If you are a tea drinker you should know this: just one tea bag could release 11.6 billion pieces of microplastics and 3.1 billion nano plastics.
I’m definitely in the class of an avid tea drinker; I’m obsessed with the stuff. But recently, I came to realize the troubling truth about teabags. And since then, I’ve had to rethink my drinking habit.
And I’m hoping that by the end of this article you’ll also be thinking about your habit. So, what is the troubling truth I speak of?
Are teabags eco-friendly?
No, they are no way near as eco-friendly as we think. And this is because of the plastic that’s hidden within the bag. I know it’s crazy.
I honestly had no idea either, that was until I started doing some research on the matter. Until recently, I thought it was perfectly acceptable to place tea bags in my compost heap. But this isn’t the case at all.
Some of the major tea brands use polypropylene to seal the bag shut. And it gets worse; some tea bags get made with plastic.
Plastic tea bags are pretty easy to spot; they have a glossy finish to bag. The difficulty comes with trying to locate the tea bags that have used polypropylene to seal the bag. It’s near enough impossible.
Your best option is to have a look online to find out which teabags contain plastic and which don’t. Having plastic in the bags doesn’t only make it bad for the environment; it’s also terrible for your health.
The McGill University in Canada ran an experiment on plastic tea bags, and what they found out was pretty shocking.
When the plastic teabags get mixed with hot water, the plastic can leach into your drink. They claimed that just one tea bag could release 11.6 billion pieces of microplastics and 3.1 billion nano plastics.
When plastic is ingested, it can cause some severe problems for your health. Microplastic has been known to cause health issues, including:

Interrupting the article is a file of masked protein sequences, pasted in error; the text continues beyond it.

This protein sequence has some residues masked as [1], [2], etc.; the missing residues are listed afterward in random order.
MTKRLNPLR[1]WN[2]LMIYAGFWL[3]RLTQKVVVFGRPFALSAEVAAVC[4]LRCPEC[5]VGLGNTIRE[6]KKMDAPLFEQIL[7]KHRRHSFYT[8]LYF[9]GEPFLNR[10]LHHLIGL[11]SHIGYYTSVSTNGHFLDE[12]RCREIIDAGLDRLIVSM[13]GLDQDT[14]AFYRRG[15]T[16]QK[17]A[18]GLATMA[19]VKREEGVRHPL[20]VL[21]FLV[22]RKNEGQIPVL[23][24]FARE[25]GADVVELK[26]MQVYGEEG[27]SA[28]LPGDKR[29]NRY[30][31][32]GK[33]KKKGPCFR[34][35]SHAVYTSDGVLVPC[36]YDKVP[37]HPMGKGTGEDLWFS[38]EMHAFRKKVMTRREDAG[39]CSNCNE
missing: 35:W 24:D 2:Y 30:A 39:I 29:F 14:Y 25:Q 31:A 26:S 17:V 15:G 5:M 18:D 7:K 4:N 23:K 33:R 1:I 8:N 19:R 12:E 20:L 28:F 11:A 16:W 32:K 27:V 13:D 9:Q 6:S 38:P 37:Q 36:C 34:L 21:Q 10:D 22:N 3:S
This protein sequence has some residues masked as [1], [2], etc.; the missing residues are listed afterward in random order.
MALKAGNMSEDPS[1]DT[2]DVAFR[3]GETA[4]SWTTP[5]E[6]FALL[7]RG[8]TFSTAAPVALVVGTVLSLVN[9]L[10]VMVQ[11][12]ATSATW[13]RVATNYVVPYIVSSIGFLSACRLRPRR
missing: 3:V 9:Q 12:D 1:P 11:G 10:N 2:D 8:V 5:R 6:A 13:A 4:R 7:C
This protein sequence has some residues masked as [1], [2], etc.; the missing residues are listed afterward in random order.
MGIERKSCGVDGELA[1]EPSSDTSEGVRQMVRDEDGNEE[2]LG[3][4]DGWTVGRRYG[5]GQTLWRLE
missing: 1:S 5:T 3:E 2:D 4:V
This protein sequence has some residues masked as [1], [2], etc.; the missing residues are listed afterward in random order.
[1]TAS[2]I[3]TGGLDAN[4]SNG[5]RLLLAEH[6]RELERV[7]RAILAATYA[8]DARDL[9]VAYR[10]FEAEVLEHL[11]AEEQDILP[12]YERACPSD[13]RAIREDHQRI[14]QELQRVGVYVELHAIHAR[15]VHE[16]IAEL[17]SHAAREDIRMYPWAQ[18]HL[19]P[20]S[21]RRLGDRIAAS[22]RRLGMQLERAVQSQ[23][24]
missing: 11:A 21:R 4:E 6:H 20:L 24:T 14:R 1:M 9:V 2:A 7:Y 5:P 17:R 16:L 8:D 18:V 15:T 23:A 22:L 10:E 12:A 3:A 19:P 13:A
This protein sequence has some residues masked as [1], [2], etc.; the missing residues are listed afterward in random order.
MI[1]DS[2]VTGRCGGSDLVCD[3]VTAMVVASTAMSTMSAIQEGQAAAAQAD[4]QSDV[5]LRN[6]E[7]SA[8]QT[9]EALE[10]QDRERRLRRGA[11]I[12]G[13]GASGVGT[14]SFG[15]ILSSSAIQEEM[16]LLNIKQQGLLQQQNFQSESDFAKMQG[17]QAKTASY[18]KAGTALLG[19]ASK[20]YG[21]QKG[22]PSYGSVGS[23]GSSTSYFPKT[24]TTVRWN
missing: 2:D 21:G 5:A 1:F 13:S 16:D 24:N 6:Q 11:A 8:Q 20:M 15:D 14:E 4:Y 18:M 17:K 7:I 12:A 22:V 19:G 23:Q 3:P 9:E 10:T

- Cardiovascular diseases
- Auto-immune conditions
- Neurodegenerative diseases
From the list above, I’m sure you can understand that these aren’t small side effects, they are life-changing disabilities. So, what can we do about it?
The solution to our tea bag dilemma
Don’t worry, the solution isn’t to stop drinking tea; I’d never wish that on anyone. But what we can do is become more conscious about how we enjoy our favorite beverage.
Enter reusable tea bags in your browser (Ecosia plants trees every time you make a search) they’re a great way to reduce your waste and improve your health. But there are still a few things you need to look out for:
Things you need to think about before buying
As I said, there are a few things you can look out for that will make your experience more enjoyable. So what are they:
When it comes down to it, you have three choices in materials: metal, cotton, and silicone. Each one has its own properties for you to think about, for example, metal gets very hot and can sometimes leave a metallic taste.
This is an essential thing to look out for; there is no point ditching tea bags to switch it for a bag that contains BPA. The chemical is directly connected to reproductive problems and infertility.
This is aimed more at cotton bags. To get the pristine white color they need to dye the cotton, which isn’t great for your health. Bleach can cause irritation to the body and other damaging side effects.
Reusable tea bags have varying quantities, which will depend on the manufacture. As a general rule of thumb, you get more cotton bags for your money. Metal tea strainers tend to come in a pack of two, but as I said, this is just a general rule of thumb.
There aren’t many things you need to look out for, but they are essential. The most important thing to look out for is BPA, as it’s a seriously harmful chemical.
How to keep your reusable tea bags clean
The most important thing with reusable tea bags is to keep them clean. Luckily this isn’t a hard task, and they all get cleaned the same way no matter what material they are made from. All you have to do is follow my simple guide step by step:
- Empty any loose tea leaves into your compost bin
- Turn the bag inside out and rinse away any loose leaves and tea residue under warm water
- Once the bag is clean leave it out to air dry
Yep, it really is that easy!
But here’s a top tip to finish off. After a couple of washes, use a tiny spot of dish soap to ensure any bacteria is cleaned away.
Finishing it off
Hopefully, that’s explained the truth about teabags, but let’s have a quick recap.
Teabags use plastic to seal the bags, which can have disturbing effects on our bodies and the environment.
Reusable tea bags are the best way to combat this, but you need to make sure they are free of BPA and bleach. And finally, make sure you wash the bags after use to avoid any harmful bacteria growing on the bags.